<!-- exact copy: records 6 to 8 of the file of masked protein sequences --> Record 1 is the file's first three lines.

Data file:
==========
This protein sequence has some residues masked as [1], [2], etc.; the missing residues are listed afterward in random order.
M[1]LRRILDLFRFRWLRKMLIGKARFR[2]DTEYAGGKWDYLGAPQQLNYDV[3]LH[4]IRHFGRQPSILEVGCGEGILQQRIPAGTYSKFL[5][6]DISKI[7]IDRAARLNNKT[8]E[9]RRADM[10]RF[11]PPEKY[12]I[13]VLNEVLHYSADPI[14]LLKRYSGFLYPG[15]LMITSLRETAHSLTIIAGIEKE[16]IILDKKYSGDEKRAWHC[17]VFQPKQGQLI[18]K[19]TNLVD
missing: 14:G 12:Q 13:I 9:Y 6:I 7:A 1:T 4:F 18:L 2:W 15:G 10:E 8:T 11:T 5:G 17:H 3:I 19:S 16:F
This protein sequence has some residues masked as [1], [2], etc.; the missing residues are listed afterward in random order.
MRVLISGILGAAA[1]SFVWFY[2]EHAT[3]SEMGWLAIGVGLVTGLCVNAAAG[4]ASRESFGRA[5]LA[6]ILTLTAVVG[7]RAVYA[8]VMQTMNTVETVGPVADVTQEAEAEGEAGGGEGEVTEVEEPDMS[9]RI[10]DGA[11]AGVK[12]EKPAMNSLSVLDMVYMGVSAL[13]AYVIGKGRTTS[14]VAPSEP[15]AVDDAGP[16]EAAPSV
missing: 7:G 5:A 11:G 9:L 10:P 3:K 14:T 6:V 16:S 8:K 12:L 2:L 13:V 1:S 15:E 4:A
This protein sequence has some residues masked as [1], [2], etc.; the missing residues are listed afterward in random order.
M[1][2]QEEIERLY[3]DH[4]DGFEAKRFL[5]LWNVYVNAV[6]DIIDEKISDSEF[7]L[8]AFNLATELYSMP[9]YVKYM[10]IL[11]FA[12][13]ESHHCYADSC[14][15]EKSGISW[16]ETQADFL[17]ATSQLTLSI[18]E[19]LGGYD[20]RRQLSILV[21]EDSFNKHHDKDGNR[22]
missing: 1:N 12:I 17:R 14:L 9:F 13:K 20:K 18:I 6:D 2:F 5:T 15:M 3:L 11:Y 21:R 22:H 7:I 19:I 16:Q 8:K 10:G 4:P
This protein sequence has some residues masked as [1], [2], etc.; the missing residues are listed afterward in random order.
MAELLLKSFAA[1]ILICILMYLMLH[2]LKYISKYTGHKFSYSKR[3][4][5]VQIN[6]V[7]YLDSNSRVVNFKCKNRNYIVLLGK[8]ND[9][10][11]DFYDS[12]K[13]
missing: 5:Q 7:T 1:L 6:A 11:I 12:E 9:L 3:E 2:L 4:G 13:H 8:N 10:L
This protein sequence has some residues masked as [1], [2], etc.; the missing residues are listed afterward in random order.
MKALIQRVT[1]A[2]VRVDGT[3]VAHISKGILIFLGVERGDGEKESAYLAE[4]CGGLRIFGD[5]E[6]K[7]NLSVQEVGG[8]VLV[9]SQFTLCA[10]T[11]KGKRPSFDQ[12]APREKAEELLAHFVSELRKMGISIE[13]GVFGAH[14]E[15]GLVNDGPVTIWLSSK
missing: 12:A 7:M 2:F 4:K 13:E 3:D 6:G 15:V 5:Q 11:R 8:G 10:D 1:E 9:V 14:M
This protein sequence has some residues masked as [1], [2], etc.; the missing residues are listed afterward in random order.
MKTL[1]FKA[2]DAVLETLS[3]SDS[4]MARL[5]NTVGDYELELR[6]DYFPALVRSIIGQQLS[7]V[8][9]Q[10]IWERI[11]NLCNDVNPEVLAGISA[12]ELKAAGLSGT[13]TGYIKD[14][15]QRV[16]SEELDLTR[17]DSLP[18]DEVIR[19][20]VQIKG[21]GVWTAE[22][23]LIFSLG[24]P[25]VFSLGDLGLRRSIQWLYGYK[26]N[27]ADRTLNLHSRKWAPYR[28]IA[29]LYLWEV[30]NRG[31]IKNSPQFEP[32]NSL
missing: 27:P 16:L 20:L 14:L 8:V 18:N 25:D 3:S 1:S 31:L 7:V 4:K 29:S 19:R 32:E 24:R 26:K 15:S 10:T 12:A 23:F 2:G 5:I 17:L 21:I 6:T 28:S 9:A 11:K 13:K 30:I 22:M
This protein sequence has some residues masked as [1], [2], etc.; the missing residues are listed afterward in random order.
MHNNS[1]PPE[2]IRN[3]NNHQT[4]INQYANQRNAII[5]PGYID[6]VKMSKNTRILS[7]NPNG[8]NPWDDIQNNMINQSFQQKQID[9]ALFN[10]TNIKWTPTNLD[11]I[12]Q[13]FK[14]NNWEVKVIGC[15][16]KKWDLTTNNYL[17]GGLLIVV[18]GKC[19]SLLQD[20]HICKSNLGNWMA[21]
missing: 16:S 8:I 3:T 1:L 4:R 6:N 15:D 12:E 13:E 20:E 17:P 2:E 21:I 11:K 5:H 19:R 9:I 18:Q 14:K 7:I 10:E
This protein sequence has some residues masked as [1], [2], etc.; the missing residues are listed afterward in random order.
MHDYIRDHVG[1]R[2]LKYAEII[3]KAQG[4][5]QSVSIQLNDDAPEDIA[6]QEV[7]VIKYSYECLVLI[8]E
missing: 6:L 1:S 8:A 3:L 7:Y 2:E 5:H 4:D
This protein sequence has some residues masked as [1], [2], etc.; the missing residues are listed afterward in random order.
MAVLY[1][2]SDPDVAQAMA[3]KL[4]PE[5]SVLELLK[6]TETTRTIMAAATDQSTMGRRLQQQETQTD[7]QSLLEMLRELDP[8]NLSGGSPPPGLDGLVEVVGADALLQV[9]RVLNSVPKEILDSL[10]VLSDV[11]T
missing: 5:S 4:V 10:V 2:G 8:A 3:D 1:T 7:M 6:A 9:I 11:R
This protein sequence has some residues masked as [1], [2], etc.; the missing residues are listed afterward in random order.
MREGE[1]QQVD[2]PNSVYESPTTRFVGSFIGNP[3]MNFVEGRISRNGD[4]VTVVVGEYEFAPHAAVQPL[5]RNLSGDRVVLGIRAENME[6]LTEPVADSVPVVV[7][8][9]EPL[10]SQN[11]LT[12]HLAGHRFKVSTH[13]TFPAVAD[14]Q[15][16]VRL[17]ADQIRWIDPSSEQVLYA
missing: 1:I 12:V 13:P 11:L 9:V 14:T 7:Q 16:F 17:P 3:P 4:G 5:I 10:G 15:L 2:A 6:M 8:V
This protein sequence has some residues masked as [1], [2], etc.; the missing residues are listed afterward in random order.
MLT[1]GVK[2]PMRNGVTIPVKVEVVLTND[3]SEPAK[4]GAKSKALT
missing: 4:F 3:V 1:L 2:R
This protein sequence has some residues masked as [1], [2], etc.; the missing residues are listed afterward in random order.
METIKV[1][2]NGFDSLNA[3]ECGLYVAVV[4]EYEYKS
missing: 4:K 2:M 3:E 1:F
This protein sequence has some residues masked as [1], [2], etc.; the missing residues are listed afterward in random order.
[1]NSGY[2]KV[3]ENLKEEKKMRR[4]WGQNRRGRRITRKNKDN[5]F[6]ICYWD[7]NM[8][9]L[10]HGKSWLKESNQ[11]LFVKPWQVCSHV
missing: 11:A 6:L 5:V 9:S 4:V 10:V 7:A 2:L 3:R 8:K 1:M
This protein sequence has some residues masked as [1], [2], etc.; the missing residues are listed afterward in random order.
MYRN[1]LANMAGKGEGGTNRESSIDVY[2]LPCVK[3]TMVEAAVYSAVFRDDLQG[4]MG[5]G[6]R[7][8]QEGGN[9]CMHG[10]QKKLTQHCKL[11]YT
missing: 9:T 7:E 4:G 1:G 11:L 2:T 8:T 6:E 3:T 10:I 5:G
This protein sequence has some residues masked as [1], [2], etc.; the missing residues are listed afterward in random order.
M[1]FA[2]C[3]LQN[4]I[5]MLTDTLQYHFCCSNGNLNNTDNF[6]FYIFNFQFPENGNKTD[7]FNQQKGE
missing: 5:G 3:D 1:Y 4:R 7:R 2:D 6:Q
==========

This protein sequence has some residues masked as [1], [2], etc.; the missing residues are listed afterward in random order.
MKTL[1]FKA[2]DAVLETLS[3]SDS[4]MARL[5]NTVGDYELELR[6]DYFPALVRSIIGQQLS[7]V[8][9]Q[10]IWERI[11]NLCNDVNPEVLAGISA[12]ELKAAGLSGT[13]TGYIKD[14][15]QRV[16]SEELDLTR[17]DSLP[18]DEVIR[19][20]VQIKG[21]GVWTAE[22][23]LIFSLG[24]P[25]VFSLGDLGLRRSIQWLYGYK[26]N[27]ADRTLNLHSRKWAPYR[28]IA[29]LYLWEV[30]NRG[31]IKNSPQFEP[32]NSL
missing: 27:P 16:L 20:L 14:L 8:V 18:N 25:D 3:S 1:S 31:L 7:V 4:K 29:S 19:R 32:E 24:R 26:K 15:S 10:T 12:A 23:F 2:G 5:I 17:L 21:I 6:T 28:S 9:A 11:K 13:K 30:I 22:M
This protein sequence has some residues masked as [1], [2], etc.; the missing residues are listed afterward in random order.
MHNNS[1]PPE[2]IRN[3]NNHQT[4]INQYANQRNAII[5]PGYID[6]VKMSKNTRILS[7]NPNG[8]NPWDDIQNNMINQSFQQKQID[9]ALFN[10]TNIKWTPTNLD[11]I[12]Q[13]FK[14]NNWEVKVIGC[15][16]KKWDLTTNNYL[17]GGLLIVV[18]GKC[19]SLLQD[20]HICKSNLGNWMA[21]
missing: 16:S 8:I 3:T 1:L 4:R 6:N 15:D 12:E 13:E 20:E 17:P 2:E 21:I 11:K 5:H 19:R 9:I 18:Q 14:K 7:I 10:E
This protein sequence has some residues masked as [1], [2], etc.; the missing residues are listed afterward in random order.
MHDYIRDHVG[1]R[2]LKYAEII[3]KAQG[4][5]QSVSIQLNDDAPEDIA[6]QEV[7]VIKYSYECLVLI[8]E
missing: 6:L 1:S 8:A 3:L 7:Y 2:E 5:H 4:D